Kuriens are adept at manipulating genetic codes to create useful animals. They create various monsters that humans collectively call Grogs, and then there are the Reapers--vampire like creatures that suck the blood of their victims and pass on auras to their Kurien masters. These creatures are deadly, but thankfully there is an answer even in a world where 80% of the world's population has been eradicated by the release of Kurien enhanced plagues. Lifegivers.
The lifegivers are descended from the same race as the degenerate Kuriens, but they are good guys. They give humans a chance to fight the Kuriens by enhancing a select few. They create the Wolves, the Cats, and the Bears to lead the fight against the Kuriens.
David Valentine becomes a Wolf and fights humanity's enemy. We follow him into various dangers and see him win through. I can't praise this book highly enough. It's very different from any vampire book I've read before and benefits enormously from that.
Reviewed by Mark E. Cooper
The Warrior Within
on December 7, 2003
I read the book with high expectations because of the good reviews, but ended up disappointed.
Yes, as has been stated before, the plot has a new twist, but the book ended up in an awkward superposition between horror and science fiction.
The author has taken great pains to make some backgound details beleivable, so the details about the grim life under the alien invaders are worked out, but after a quarter of the book they tend to crowd out the horror/adventure elements. What you get is a post-apocalyptic novel that rather reminds me of Heinlein's juveniles, with a young man rising through the ranks in a war against aliens.
The aliens -blood-sucking as they may be- end up rather trivial adversaries, they may be hard to kill but do not scare in the manner of the "Alien" aliens. The "Quislings" are also too trivial bad guys to be interesting. The cast of villains, and the background of America's decaying infrastructure is shabby rather than horrifying.
As science fiction, it is not original or exciting enough to "take off", and as horror/urban fantasy it does not have the romantic edge of, for instance Anne Rice or Laurell Hamilton.
I give it two stars instead of one, only because the author has clearly made an effort with the "world-building" of the novel.
on November 23, 2003
Some books showcase familiar speculative fiction concepts in comfortable ways; some braid a few of those threads in refreshing patterns. And then there are those which blaze new trails through the genre. *Way of the Wolf*, the first novel by E.E. Knight, is one of the latter. The opening volume of the Vampire Earth series, it reads more like an inspired blend of C.S. Forester, H.P. Lovecraft, and Roger Zelazny than anything penned by Anne Rice.
A handful of reviewers seem not to have noticed the book's back cover blurb or numerous reviews that clearly indicate that *Wolf* is about vampire hunters. Turn elsewhere if you want to read of conflicted vampires whining about their fates; turn here if you want a new, frightening take on old monsters and the heroes who fight them.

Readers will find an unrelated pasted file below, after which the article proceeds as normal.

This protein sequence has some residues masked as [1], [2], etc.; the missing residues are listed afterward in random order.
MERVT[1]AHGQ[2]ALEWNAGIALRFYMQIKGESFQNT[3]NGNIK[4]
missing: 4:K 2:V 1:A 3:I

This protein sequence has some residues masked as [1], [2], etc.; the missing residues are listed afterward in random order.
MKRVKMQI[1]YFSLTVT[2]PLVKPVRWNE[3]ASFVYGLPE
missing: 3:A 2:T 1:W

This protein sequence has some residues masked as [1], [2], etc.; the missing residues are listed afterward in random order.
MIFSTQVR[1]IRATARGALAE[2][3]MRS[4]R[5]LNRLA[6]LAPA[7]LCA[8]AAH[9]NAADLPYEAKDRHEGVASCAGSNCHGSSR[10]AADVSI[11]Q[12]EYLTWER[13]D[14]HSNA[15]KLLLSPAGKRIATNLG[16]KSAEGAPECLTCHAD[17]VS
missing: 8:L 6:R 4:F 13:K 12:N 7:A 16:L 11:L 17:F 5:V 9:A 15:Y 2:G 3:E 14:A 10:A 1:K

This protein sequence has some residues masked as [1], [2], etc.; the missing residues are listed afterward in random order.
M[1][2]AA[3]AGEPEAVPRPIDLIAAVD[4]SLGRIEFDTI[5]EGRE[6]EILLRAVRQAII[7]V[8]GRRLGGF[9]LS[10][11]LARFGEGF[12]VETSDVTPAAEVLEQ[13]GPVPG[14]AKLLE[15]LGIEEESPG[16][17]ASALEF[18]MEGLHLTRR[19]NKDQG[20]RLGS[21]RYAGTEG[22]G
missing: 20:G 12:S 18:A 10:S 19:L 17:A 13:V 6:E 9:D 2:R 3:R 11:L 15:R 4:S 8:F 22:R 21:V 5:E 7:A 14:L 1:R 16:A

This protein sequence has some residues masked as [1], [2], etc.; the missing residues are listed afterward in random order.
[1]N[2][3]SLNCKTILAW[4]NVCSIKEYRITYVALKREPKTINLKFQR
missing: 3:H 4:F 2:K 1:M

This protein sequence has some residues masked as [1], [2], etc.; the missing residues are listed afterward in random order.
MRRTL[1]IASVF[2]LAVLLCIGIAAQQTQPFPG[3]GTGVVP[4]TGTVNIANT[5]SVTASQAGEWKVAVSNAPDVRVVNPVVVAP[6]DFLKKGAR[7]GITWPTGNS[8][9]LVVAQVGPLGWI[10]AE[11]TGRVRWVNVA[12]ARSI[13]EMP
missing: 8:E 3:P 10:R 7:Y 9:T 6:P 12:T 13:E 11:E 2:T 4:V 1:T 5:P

It's a gripping ride told with panache and style, character-driven speculative fiction adventure at its very best, and I for one can't wait to see its sequels.
The above review is excerpted from my Fall, 2003 review of the same book printed in *Black Gate* magazine. ([...]
on November 16, 2003
It's hard to find new ideas in vampire fiction. All the great stories have been told; even Anne Rice has become old hat. Finding a really good vampire novel that doesn't rehash old matter is a rare treat, and that's why I enjoyed reading Way of the Wolf.
Not that this is a perfect volume. Author E.E. Knight seems to have reduced two volumes into one here. This book is divided in two unequal halves. The longer first half establishes the character, setting, and back story for an intended series of novels. The second half begins the real story arc, one that isn't completed in this book. The two stories aren't grafted together perfectly, and the first half seems edited down from what may have been a novel-length first draft.
But the story is compelling, and the characters are engaging enough to draw the reader through some of the slower exposition in the first part of the book. Combining the vampire novel with another staple of fantastic fiction, the post-apocalypse, this novel is simultaneously reminiscent of Dracula and A Canticle for Leibowitz.
A story this inclusive could easily devolve into tasteless pablum, but Knight is a strong enough writer to keep the work strong and flowing. The episodic nature suggests this book would translate well into a movie or, preferably, a TV mini-series, yet is literary enough to justify being written as a novel. Even the word choice is subtle enough to create moods without having to spell everything out all at once.
I would have liked to see more of the plot threads from the first half of the novel carried into the second half. By this I mean Gabrielle Cho, who seems to disappear from the narrative when she's no longer an part of the direct action. However, for an action-driven novel, it's far superior to most of what gets produced today.
This is the first novel in a series, and the debut novel from its author. It pops it's eminently readable, and it suggests wonderful future possibilities from Knight. I look forward to the second volume, and more, from this promising new author.